Neurological problems or “disfluencies” in the brain can also result in speech disorders. When the brain cannot plan muscle movement to produce sounds, the patients may make prolonged speech sounds, use repetitive words and syllables, or speak in broken sentences.

1. Childhood Apraxia of Speech (CAS)

Apraxia is a condition that could last through kindergarten and into their higher grades. Kids with this disorder are unable to understand the language that is spoken to them. They may also have trouble with following instructions and directions or comprehending gestures. Reading and identifying objects and images by their proper name is also known as apraxia. Extensive speech therapy with a trained speech-language pathologist and reading sessions conducted at home can help overcome this speech disorder.

2. Autism Spectrum Disorder

Autism spectrum disorder (ASD) is also a neurological condition where kids display symptoms of delayed speech and ineffective communication. Speech therapy helps patients overcome issues like limited gestures, difficulty in social interactions, and building friendships. Kids also learn to avoid repetitive behavior and words to maintain eye contact when interacting with peers and family members.

3. Attention-Deficit/Hyperactivity Disorder (ADHD)

One of the symptoms of Attention-Deficit/Hyperactivity Disorder (ADHD) is slurred speech that typically results from the child trying to speak too quickly. Kids with this disorder also have trouble organizing their sentences, which makes it hard to understand them. They may also struggle to have a conversation, where they must listen carefully and comprehend what the other person is saying. This cognitive impulsive behavior can be treated with psychotherapy sessions where the SLP may use different strategies to promote normal speech.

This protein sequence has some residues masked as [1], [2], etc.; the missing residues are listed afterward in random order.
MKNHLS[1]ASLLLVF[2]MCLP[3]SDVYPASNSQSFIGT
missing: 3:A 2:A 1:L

4. Brain Injuries

Brain injuries or damage to the areas that control speech and oral muscles may also result in speech issues. In addition to reduced communication skills, these kids may have related problems with eating, breathing, swallowing, and chronic respiratory illnesses, like dysphagia.

Other Things to Consider

Besides physical and neurological conditions, kids may have basic language issues concerning the expression of thoughts and ideas and the organization of words into a sentence. They may also use a limited vocabulary.

Some kids also have selective mutism where they speak fluently in certain situations or remain silent in others.

Although each child develops at an individual pace, physical and neurological conditions can hamper their normal learning speech and language skills. Identifying and getting online speech therapy at an early age can help them overcome these conditions. An evaluation from a speech-language pathologist (SLP) can help diagnose the exact cause to provide the proper treatment.

Speech therapy with parental support at home can help grade school kids overcome their issues and develop their communication skills.